With nearly eight million people in SA infected with HIV, the largest number globally, testing and initiating people infected with HIV on treatment are particularly important to reduce transmission.[16] The 22.3% decline in the number of people tested for HIV in 2020 means that fewer people living with HIV were initiated on treatment, resulting in SA not achieving the desired targets towards ending the AIDS epidemic. The decline in testing is similar for TB, with a 26% decrease in GeneXpert tests done in 2020. The major problem of eliminating TB in SA is finding the 'missing patients' especially those who are infected but not diagnosed. The decrease in testing numbers implies that the number of 'missing patients' will increase and add to the estimated 150 000 people in SA with TB who are not on treatment.[17]

Findings similar to those reported in this article were also described in a review published by the Global Fund.[18] In a study of 502 health facilities from countries in Africa and Asia, the Fund found that antenatal first visits declined by 43% in 2020 compared with 2019, under-5 child consultations by 74%, HIV testing by 41% and referral for TB services by 59%. Major reasons for these declines included fear, mistrust, lack of transport and severe lockdowns.

The WHO's pulse survey on the continuity of services during the COVID-19 pandemic of key stakeholders in 100 countries also found disruptions in services.[19] Stakeholders listed seven approaches to mitigate the impact of COVID-19 on routine services: triaging to identify priorities; use of telemedicine as a substitute for in-person consultation; task shifting; supplying medicines through non-medical facilities; provision of information to communities on possible service changes; redirecting patients to health facilities that are open; and removal of user fees. Some of these strategies have been used in SA, including expansion of the centralised chronic disease dispensing and distribution system and the use of telephone consultation.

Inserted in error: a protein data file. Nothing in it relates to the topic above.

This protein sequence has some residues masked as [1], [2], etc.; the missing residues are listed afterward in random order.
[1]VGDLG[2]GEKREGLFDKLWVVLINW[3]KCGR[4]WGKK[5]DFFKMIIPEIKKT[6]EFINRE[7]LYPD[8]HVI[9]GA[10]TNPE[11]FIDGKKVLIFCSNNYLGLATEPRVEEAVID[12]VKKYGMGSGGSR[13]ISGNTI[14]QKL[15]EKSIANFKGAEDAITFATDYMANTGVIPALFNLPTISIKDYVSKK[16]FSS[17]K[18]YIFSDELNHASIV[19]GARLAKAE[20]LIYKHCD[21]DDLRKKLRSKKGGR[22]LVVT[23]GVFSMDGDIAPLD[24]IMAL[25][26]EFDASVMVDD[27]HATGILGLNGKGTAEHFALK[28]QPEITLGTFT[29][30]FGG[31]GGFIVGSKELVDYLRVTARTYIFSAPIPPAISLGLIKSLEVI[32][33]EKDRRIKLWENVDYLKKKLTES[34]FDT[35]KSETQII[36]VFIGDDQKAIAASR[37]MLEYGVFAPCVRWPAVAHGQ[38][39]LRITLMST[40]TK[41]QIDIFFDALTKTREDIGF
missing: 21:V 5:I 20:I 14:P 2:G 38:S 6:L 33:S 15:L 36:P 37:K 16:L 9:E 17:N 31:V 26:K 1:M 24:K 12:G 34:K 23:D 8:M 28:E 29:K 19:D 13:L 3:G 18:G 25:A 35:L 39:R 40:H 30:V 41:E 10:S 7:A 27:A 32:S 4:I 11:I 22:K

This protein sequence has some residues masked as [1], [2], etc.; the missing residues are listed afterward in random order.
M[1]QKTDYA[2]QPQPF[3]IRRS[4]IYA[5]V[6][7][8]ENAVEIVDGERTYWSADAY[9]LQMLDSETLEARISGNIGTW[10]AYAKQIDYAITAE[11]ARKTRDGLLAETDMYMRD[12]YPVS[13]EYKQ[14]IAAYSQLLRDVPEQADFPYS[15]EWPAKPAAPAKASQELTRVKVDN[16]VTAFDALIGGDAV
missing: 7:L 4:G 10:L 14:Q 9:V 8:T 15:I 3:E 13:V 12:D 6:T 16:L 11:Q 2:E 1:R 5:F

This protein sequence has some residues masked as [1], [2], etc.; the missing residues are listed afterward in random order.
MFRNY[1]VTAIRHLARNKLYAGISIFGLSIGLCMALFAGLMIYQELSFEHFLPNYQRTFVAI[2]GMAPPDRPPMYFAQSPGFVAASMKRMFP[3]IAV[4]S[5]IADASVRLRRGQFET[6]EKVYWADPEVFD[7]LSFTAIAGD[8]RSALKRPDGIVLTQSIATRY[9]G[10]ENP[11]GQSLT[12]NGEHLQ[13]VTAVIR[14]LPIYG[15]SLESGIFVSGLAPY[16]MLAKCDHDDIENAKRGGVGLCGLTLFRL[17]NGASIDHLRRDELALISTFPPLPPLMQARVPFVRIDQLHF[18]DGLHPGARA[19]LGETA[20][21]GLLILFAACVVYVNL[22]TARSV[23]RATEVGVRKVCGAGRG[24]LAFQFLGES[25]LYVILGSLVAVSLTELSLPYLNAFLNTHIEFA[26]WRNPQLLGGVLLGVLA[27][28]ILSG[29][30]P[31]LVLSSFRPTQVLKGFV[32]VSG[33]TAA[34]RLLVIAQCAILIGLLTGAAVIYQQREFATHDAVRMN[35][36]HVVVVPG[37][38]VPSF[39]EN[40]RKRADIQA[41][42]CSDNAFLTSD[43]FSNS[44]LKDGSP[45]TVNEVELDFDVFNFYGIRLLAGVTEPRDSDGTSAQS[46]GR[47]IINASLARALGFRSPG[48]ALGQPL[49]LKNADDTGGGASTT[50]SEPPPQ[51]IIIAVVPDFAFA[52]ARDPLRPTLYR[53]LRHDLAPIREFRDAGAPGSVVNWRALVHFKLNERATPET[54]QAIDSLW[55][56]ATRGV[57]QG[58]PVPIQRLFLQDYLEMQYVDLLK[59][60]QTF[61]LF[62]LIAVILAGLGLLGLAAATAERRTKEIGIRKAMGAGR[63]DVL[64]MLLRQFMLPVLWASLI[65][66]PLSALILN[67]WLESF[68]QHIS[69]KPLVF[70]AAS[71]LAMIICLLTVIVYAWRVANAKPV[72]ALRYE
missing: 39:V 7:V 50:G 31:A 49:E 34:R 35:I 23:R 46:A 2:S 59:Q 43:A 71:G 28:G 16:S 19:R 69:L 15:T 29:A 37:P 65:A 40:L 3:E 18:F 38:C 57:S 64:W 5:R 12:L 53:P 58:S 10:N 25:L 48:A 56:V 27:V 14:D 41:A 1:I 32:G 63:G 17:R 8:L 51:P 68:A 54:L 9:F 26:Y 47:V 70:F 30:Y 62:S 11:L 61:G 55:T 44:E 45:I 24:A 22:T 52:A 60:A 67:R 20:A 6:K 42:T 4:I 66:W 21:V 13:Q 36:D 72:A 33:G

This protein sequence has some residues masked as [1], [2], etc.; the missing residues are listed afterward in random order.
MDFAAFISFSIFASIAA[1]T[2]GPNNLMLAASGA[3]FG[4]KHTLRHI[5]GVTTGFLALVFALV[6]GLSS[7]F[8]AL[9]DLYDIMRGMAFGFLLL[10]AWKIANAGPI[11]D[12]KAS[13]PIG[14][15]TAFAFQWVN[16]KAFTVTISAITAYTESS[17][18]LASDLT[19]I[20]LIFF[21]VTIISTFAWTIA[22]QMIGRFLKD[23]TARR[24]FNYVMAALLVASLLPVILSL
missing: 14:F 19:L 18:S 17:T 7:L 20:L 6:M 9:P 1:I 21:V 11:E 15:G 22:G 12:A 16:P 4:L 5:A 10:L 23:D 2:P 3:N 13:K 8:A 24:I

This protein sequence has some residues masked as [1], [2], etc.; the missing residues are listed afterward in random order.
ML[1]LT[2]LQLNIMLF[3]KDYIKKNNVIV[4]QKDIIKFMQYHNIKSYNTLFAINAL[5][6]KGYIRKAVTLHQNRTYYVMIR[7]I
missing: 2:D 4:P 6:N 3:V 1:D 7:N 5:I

Study limitations

The major limitations of this article are due to reliance on a single data source, the DHIS, the quality of the DHIS data, and the use of a single year (2019) as abaseline comparator. In addition, the data are purely descriptive and no specific attributions are possible. Finally data on non-communicable diseases were omitted owing to the poor and unreliable quality of the routinely collected data.[20]

 

Conclusions

While the impact of the COVID-19 pandemic on primary-level care has varied according to type of service delivered and geographical area (provinces), in most service areas there have been significant negative impacts on routine services. As SA plans for the next wave(s) and rolls out its vaccine plan, it is critical that routine services are protected. Failure to protect routine services such as general access to primary-level care including contraceptives, immunisation, and testing for TB and HIV will increase the burden of disease and associated morbidity and mortality

Declaration. None.

Acknowledgements. None.

Author contributions. YP conceptualised and drafted the manuscript. SP produced the figures, and PB and TZ revised and edited the manuscript.

Funding. None.

Conflicts of interest. None.

 

References

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20. Wandai M. Aagaard-Hansen J, Sartorius B, Hofman K. Available data sources for monitoring non-communicable diseases and their risk factors in South Africa. S Afr Med J 2017;107(4):331-337. https://doi.org/10.7196/SAMJ.2017.vl07i4.11438        [ Links ]

 

 

Correspondence:
Y Pillay
ygpillay@gmail.com

Accepted 4 May 2021